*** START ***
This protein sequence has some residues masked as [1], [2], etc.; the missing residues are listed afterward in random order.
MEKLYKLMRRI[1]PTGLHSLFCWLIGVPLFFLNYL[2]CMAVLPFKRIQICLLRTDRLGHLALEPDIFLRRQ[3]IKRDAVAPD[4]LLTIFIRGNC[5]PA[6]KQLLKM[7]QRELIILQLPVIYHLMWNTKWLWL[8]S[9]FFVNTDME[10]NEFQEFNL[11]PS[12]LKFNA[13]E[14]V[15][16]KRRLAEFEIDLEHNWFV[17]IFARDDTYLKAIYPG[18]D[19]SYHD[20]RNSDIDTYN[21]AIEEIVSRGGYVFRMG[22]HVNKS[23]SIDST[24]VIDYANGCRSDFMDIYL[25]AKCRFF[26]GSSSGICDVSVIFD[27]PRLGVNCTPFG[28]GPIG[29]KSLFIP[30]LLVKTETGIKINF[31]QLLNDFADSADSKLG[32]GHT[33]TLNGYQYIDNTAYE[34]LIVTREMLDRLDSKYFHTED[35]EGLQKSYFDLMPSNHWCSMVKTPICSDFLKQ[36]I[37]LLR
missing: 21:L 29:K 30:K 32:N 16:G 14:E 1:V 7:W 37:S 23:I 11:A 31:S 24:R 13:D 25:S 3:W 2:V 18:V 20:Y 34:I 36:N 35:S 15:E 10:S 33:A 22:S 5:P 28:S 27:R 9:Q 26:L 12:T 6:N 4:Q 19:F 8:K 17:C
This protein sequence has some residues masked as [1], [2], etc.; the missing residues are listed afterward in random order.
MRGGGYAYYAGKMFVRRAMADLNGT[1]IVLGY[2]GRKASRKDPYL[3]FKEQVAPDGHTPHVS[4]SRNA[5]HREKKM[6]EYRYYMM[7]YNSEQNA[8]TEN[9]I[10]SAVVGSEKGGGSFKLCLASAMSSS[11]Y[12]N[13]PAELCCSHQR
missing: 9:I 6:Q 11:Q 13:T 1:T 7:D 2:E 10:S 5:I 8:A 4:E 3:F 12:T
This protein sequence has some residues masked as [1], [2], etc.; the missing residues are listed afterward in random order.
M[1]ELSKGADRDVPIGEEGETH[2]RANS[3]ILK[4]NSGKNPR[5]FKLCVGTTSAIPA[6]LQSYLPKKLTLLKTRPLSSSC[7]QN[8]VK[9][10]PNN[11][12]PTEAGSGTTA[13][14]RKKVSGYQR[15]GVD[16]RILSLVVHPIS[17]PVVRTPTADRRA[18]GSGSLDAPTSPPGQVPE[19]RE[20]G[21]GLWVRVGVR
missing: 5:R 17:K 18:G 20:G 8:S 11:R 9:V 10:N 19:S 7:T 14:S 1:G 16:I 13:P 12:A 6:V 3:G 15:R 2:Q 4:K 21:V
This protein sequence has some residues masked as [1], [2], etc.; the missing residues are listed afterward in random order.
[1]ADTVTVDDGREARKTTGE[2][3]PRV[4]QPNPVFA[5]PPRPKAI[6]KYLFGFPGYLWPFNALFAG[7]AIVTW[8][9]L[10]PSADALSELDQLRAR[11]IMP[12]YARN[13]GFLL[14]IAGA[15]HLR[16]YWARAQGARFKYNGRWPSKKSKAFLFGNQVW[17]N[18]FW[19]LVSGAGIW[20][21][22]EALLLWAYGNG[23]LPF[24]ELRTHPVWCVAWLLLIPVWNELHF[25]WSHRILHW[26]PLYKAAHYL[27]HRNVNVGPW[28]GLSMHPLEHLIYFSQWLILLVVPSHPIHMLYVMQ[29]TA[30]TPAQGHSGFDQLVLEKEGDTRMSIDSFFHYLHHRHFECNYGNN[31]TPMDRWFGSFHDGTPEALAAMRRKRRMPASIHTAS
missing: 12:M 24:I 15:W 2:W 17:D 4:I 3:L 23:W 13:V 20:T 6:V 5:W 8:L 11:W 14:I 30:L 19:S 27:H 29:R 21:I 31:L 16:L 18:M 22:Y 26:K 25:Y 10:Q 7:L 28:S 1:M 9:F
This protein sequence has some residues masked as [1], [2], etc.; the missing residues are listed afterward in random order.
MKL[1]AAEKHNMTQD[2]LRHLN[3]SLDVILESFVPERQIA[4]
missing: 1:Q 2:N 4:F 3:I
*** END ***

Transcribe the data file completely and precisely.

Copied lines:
This protein sequence has some residues masked as [1], [2], etc.; the missing residues are listed afterward in random order.
MEKLYKLMRRI[1]PTGLHSLFCWLIGVPLFFLNYL[2]CMAVLPFKRIQICLLRTDRLGHLALEPDIFLRRQ[3]IKRDAVAPD[4]LLTIFIRGNC[5]PA[6]KQLLKM[7]QRELIILQLPVIYHLMWNTKWLWL[8]S[9]FFVNTDME[10]NEFQEFNL[11]PS[12]LKFNA[13]E[14]V[15][16]KRRLAEFEIDLEHNWFV[17]IFARDDTYLKAIYPG[18]D[19]SYHD[20]RNSDIDTYN[21]AIEEIVSRGGYVFRMG[22]HVNKS[23]SIDST[24]VIDYANGCRSDFMDIYL[25]AKCRFF[26]GSSSGICDVSVIFD[27]PRLGVNCTPFG[28]GPIG[29]KSLFIP[30]LLVKTETGIKINF[31]QLLNDFADSADSKLG[32]GHT[33]TLNGYQYIDNTAYE[34]LIVTREMLDRLDSKYFHTED[35]EGLQKSYFDLMPSNHWCSMVKTPICSDFLKQ[36]I[37]LLR
missing: 21:L 29:K 30:K 32:N 16:G 14:E 1:V 7:W 37:S 23:I 11:A 31:S 24:R 13:D 25:S 3:W 2:V 18:V 20:Y 34:I 36:N 35:S 15:E 10:S 33:A 22:S 5:P 28:S 27:R 9:Q 26:L 12:T 6:N 4:Q 19:F 8:K 17:C
This protein sequence has some residues masked as [1], [2], etc.; the missing residues are listed afterward in random order.
MRGGGYAYYAGKMFVRRAMADLNGT[1]IVLGY[2]GRKASRKDPYL[3]FKEQVAPDGHTPHVS[4]SRNA[5]HREKKM[6]EYRYYMM[7]YNSEQNA[8]TEN[9]I[10]SAVVGSEKGGGSFKLCLASAMSSS[11]Y[12]N[13]PAELCCSHQR
missing: 9:I 6:Q 11:Q 13:T 1:T 7:D 2:E 10:S 5:I 8:A 4:E 3:F 12:T
This protein sequence has some residues masked as [1], [2], etc.; the missing residues are listed afterward in random order.
M[1]ELSKGADRDVPIGEEGETH[2]RANS[3]ILK[4]NSGKNPR[5]FKLCVGTTSAIPA[6]LQSYLPKKLTLLKTRPLSSSC[7]QN[8]VK[9][10]PNN[11][12]PTEAGSGTTA[13][14]RKKVSGYQR[15]GVD[16]RILSLVVHPIS[17]PVVRTPTADRRA[18]GSGSLDAPTSPPGQVPE[19]RE[20]G[21]GLWVRVGVR
missing: 5:R 17:K 18:G 20:G 8:S 11:R 9:V 10:N 19:S 7:T 14:S 1:G 16:I 13:P 12:A 6:V 3:G 15:R 2:Q 4:K 21:V
This protein sequence has some residues masked as [1], [2], etc.; the missing residues are listed afterward in random order.
[1]ADTVTVDDGREARKTTGE[2][3]PRV[4]QPNPVFA[5]PPRPKAI[6]KYLFGFPGYLWPFNALFAG[7]AIVTW[8][9]L[10]PSADALSELDQLRAR[11]IMP[12]YARN[13]GFLL[14]IAGA[15]HLR[16]YWARAQGARFKYNGRWPSKKSKAFLFGNQVW[17]N[18]FW[19]LVSGAGIW[20][21][22]EALLLWAYGNG[23]LPF[24]ELRTHPVWCVAWLLLIPVWNELHF[25]WSHRILHW[26]PLYKAAHYL[27]HRNVNVGPW[28]GLSMHPLEHLIYFSQWLILLVVPSHPIHMLYVMQ[29]TA[30]TPAQGHSGFDQLVLEKEGDTRMSIDSFFHYLHHRHFECNYGNN[31]TPMDRWFGSFHDGTPEALAAMRRKRRMPASIHTAS
missing: 12:M 24:I 15:W 2:W 17:D 4:I 3:L 23:W 13:V 20:T 6:V 5:W 8:L 11:W 14:I 30:L 19:S 27:H 29:R 21:I 31:L 16:L 18:M 22:Y 26:K 25:Y 10:Q 7:L 28:S 1:M 9:F
This protein sequence has some residues masked as [1], [2], etc.; the missing residues are listed afterward in random order.
MKL[1]AAEKHNMTQD[2]LRHLN[3]SLDVILESFVPERQIA[4]
missing: 1:Q 2:N 4:F 3:I